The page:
Google continues to track you even if you explicitly instruct it not to, an independent software developer has claimed. The issue seems to be with Google Chrome’s storing of cookies and site data on a user’s device. Even if Chrome has been set to automatically delete all cookies and site data upon closing the browser, it allegedly retains site data from Google’s own websites while wiping down everything else. This would mean that the search-giant grants itself the liberty to store and access users’ data without their knowledge.
Jeff Johnson highlighted the issue in a blog post last week. He shared detailed screenshots that apparently show that Chrome had awarded a contentious exception to google.com and youtube.com, allowing them to store and access user information — at least on macOS — even after the browser was set to automatically delete cookies and site data on closing. Cookies and site data allow websites to store information about users on their devices and access it when they visit the websites again.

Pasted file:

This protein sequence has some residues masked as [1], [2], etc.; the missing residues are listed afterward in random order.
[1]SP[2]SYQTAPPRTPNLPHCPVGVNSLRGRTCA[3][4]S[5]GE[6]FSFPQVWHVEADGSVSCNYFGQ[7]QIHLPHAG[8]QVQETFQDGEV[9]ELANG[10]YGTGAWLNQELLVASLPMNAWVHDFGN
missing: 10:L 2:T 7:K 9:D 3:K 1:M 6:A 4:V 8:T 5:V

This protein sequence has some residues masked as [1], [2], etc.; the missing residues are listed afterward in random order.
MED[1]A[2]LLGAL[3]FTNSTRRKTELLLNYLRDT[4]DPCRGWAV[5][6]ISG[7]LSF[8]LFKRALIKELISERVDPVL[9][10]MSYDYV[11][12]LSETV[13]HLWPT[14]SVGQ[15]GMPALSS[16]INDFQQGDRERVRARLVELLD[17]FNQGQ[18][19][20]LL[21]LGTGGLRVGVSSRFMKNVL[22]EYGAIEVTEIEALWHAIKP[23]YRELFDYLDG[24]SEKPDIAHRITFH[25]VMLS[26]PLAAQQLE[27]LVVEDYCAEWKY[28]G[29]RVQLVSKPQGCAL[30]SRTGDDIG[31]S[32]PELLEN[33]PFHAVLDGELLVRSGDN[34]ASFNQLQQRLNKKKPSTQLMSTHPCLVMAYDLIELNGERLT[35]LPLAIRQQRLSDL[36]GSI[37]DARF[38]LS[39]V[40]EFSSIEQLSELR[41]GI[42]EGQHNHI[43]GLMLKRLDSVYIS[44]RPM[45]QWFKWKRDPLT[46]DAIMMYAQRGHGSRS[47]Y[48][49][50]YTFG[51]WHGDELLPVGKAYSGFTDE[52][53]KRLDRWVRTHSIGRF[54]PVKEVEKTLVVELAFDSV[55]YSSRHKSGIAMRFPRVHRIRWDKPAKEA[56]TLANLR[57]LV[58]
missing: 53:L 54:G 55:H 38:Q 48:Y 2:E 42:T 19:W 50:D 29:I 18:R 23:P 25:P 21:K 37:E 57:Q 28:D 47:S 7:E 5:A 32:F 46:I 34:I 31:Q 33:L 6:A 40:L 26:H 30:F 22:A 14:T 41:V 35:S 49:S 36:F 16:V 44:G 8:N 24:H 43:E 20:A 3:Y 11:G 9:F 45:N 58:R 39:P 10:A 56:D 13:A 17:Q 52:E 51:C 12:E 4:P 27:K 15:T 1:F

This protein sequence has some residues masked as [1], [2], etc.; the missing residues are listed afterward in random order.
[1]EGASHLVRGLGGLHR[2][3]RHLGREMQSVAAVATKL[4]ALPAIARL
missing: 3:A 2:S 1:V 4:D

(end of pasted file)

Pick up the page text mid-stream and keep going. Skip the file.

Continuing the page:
While he gave Google the benefit of doubt and said that it could be a bug in Google Chrome, he mentioned that the exception only applies to Google websites and not, for instance, apple.com, raising doubts about Google’s handling of user data and the undue advantage its products gain from it. Google has reportedly confirmed to The Register that the company was aware of the issue caused by a “bug” within Google Chrome and that it will be rolling out a fix in the “coming days”.
This is not the first time Google has been accused of bypassing user preferences on its products. A 2018 Associated Press investigation claimed that Google continued to track the whereabouts of Android users even if they had turned off location tracking on their devices. Google is currently facing multiple lawsuits around data privacy.